There is a 2011 edition of the Wilcox report.  As with the above review, it does not analyse studies which compare outcomes for children with heterosexual parents to those with same sex parents, so cannot be used to support conclusions about relative benefits.

    The 2007 State of our Unions report can be found here  As with the other two reviews you cite, it does not compare outcomes between heterosexual and same sex parented children.

    Can you direct me to any controlled studies (or better, systematic reviews) which do demonstrate your contention by comparison of the outcomes for these two groups?

    I ask, because I have a passing familiarity with the literature and know of no systematic reviews nor controlled studies which support the conclusion that children from same sex parents do any worse than those from heterosexual parents. 

  11. David Ould

    hi Brian,

    I’m sorry that you inferred I didn’t trust your word. They were genuine questions – and to be fair you’ve not answered them absolutely clearly. You say that you have “vested interest”. Am I correct, therefore, in understanding that you’re not an academic in a related field, nor advocate on it in any way?
    Our of interest, where did your “intellectual interest” come from? Seems a bit of a niche issue to have an interest in.

  12. David Ould

    I don’t have a horse in this race.

    And yet, intriguingly, this appears to be the only issue that you want to comment on on this blog. By all means choose your topics as you will but I don’t think you can blame me for wondering if that’s not quite true.

    Are you an academic in the field? If not, then why do you have this “passing familiarity”? What prompted it? Do you advocate in any way in this field?

    As for your argument – yes, along with Sandy in the post I referenced, I’m happy to concede that not all the studies go the way I would expect but I also share Sandy’s concern that there is an inherent bias in much of the research.

    And I don’t think that the claim is outrageous. We know that children residing with both their biological parents have the best outcomes – that was my claim and I’m convinced it stands. Homosexual relationships fall outside that category/description. ISTM that the whole area of research in this field is vastly tainted by bias.

    And, along with Sandy, I’m happy to announce/declare my bias on the subject.

  13. Brian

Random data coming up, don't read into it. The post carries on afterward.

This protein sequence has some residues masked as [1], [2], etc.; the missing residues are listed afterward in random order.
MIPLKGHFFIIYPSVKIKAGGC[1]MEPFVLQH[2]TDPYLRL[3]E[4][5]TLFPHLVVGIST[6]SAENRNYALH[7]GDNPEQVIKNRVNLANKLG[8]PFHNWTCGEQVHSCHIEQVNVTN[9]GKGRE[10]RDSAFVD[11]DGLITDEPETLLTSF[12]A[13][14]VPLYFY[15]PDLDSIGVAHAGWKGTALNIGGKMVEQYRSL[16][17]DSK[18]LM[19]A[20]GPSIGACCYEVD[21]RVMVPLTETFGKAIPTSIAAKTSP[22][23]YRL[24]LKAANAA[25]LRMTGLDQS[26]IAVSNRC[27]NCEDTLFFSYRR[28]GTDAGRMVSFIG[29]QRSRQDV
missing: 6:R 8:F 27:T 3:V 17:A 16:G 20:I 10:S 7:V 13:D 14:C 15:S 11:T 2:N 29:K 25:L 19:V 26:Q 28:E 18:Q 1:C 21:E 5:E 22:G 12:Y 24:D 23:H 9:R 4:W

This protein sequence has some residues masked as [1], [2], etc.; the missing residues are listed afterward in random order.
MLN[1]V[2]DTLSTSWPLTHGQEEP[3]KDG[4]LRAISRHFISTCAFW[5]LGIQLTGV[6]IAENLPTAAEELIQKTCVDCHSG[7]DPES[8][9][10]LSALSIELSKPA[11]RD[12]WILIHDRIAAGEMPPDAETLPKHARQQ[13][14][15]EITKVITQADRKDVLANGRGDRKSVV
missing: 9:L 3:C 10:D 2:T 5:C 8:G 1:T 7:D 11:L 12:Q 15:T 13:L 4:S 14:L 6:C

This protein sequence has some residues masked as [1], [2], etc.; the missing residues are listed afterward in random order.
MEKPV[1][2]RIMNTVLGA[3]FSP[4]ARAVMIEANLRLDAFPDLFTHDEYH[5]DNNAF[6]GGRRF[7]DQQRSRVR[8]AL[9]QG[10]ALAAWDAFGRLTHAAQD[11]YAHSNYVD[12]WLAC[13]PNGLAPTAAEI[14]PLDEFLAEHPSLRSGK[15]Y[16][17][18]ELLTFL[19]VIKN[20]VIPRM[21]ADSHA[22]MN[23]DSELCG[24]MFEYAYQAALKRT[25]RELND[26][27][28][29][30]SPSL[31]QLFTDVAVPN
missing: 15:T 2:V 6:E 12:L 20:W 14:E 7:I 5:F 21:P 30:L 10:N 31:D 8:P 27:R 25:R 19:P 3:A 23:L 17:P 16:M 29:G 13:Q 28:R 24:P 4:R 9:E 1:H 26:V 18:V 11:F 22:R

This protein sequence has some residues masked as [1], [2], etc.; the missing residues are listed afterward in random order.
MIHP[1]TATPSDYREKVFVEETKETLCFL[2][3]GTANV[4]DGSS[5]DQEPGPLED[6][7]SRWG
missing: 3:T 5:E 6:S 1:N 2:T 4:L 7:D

Hi David
    I’m sorry that you are not willing to trust my word on this.  I can only reiterate that I have no vested interest in this issue – not in any of the respects of which you ask.  I’m not sure why you see this as pertinent to our discussion.  I do have an intellectual interest in the debate and am interested in the conservative Christian position, such as held by Sydney Anglicans.  The social sciences are not my field, but I have read some of the research to better understand the facts.

    Yes, this is the only topic I have commented on here; but this is because, I think, this is the only time I have ever commented on your blog.  If you have a search through the old Sola Panel posts I think you will find that I have commented on other topics there.

    But back to the substantive issue, you say: “We know that children residing with both their biological parents have the best outcomes – that was my claim and I’m convinced it stands.”  The studies I presume you are referring to (from your cited examples) only claim to show that children do better residing with their biological parents than they do residing with a single parent or after family breakdown. These results cannot be extrapolated to support claims about the comparative outcomes of same sex and heterosexual parented children when these other factors (family breakdown, etc) are controlled for.  When same sex and heterosexual parented children are directly compared, with these extraneous variables controlled, heterosexual parents do not provide for better outcomes.

  14. Brian

    I don’t have a horse in this race.  I’m prompted to comment because some factually inaccurate claims are repeatedly made, in particular such as that which you make here:  “…what [research] we have does indicate that heterosexual parents are of most benefit.” 

    There have been hundreds of controlled studies which compare outcomes of same sex parented children to those of children with heterosexual parents.  Many reviews of these studies and the conclusions of the major relevant professional organisations have been published.  None of these have concluded that the children of same sex parents fare worse than those of heterosexual parents.

    Even if you reject the null conclusion of this research, there aren’t the controlled studies to support the alternative hypothesis – that same sex parented children fare worse.  If there are such studies, please direct me to them.

    That so many opponents of same sex parenting persist with this claim in the face of such overwhelming evidence is risking the appearance of wilful ignorance. 


  15. Brian

    Hi David
    I will try to be clearer:  I am not an academic in this nor a related field; I do not advocate on it in any way –except insofar as I might engage in discussions such as this.  My interest was sparked by empirical assertions made about homosexual people in contexts such as this.  On investigating, I found them to be unsupported by the research and believe such misconceptions should be corrected.

    If you wish to continue to discuss the substantive issues, maybe you could explain how you think the three papers you cite, or similar such papers, support the claim that children of same sex couples fare worse than those with heterosexual parents?

  16. David Ould

    hi Brian, thanks for that. Much appreciated.

    I think the papers we’re discussing demonstrate that best results for kids are with the biological parents. I’m also with Sandy on his view on the wider research in the field – I think we’ve got a problem of bias and the recent piece that claimed that “children” of lesbians actually have better results.

    Having said that, it was a peripheral mention in a comment. I think the far bigger issue is a philosophical one, as stated in the OP, that the very concept of homosexuals having “children” is self-defeating for their cause.